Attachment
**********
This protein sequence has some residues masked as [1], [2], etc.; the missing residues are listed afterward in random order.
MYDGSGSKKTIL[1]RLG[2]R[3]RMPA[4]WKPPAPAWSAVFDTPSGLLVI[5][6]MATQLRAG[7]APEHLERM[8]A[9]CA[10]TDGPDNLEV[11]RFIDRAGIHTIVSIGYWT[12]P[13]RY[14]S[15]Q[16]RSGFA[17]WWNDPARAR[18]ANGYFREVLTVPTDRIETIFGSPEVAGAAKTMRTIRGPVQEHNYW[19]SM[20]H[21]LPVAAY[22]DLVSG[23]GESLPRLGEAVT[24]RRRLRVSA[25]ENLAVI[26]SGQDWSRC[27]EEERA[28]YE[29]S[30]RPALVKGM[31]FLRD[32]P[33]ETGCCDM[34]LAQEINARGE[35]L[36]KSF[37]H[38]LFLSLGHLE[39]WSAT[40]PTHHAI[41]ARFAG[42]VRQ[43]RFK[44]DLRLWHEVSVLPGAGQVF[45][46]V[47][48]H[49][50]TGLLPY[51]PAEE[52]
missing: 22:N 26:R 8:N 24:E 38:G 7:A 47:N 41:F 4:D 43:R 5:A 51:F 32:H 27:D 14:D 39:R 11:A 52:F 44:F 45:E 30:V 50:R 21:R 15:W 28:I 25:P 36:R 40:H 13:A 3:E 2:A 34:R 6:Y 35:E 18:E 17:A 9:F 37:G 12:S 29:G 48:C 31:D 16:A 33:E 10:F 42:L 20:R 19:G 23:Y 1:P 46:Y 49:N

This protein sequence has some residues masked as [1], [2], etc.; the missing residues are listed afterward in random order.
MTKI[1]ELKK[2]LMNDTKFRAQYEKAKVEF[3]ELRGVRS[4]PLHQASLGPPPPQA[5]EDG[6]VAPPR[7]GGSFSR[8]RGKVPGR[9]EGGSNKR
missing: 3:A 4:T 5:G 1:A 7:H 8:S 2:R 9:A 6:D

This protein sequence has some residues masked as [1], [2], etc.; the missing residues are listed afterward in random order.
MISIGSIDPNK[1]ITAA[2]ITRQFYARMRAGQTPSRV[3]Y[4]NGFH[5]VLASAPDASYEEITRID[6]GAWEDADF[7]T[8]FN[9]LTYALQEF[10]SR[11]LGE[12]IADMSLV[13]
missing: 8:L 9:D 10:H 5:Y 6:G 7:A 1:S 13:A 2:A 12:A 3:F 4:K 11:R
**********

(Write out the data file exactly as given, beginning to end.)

This protein sequence has some residues masked as [1], [2], etc.; the missing residues are listed afterward in random order.
MYDGSGSKKTIL[1]RLG[2]R[3]RMPA[4]WKPPAPAWSAVFDTPSGLLVI[5][6]MATQLRAG[7]APEHLERM[8]A[9]CA[10]TDGPDNLEV[11]RFIDRAGIHTIVSIGYWT[12]P[13]RY[14]S[15]Q[16]RSGFA[17]WWNDPARAR[18]ANGYFREVLTVPTDRIETIFGSPEVAGAAKTMRTIRGPVQEHNYW[19]SM[20]H[21]LPVAAY[22]DLVSG[23]GESLPRLGEAVT[24]RRRLRVSA[25]ENLAVI[26]SGQDWSRC[27]EEERA[28]YE[29]S[30]RPALVKGM[31]FLRD[32]P[33]ETGCCDM[34]LAQEINARGE[35]L[36]KSF[37]H[38]LFLSLGHLE[39]WSAT[40]PTHHAI[41]ARFAG[42]VRQ[43]RFK[44]DLRLWHEVSVLPGAGQVF[45][46]V[47][48]H[49][50]TGLLPY[51]PAEE[52]
missing: 22:N 26:R 8:N 24:E 38:G 7:A 47:N 41:F 4:D 43:R 5:A 51:F 32:H 27:D 14:D 39:R 11:A 52:F 44:F 45:E 30:V 50:R 21:R 15:W 28:I 25:P 36:R 40:H 13:A 3:E 2:A 34:R 6:Y 35:E 18:E 17:A 9:F 37:G 12:S 29:G 48:C 31:D 16:A 33:E 10:F 42:L 20:R 19:G 23:Y 1:P 46:Y 49:N

This protein sequence has some residues masked as [1], [2], etc.; the missing residues are listed afterward in random order.
MTKI[1]ELKK[2]LMNDTKFRAQYEKAKVEF[3]ELRGVRS[4]PLHQASLGPPPPQA[5]EDG[6]VAPPR[7]GGSFSR[8]RGKVPGR[9]EGGSNKR
missing: 3:A 4:T 5:G 1:A 7:H 8:S 2:R 9:A 6:D

This protein sequence has some residues masked as [1], [2], etc.; the missing residues are listed afterward in random order.
MISIGSIDPNK[1]ITAA[2]ITRQFYARMRAGQTPSRV[3]Y[4]NGFH[5]VLASAPDASYEEITRID[6]GAWEDADF[7]T[8]FN[9]LTYALQEF[10]SR[11]LGE[12]IADMSLV[13]
missing: 8:L 9:D 10:H 5:Y 6:G 7:A 1:S 13:A 2:A 12:A 3:F 4:K 11:R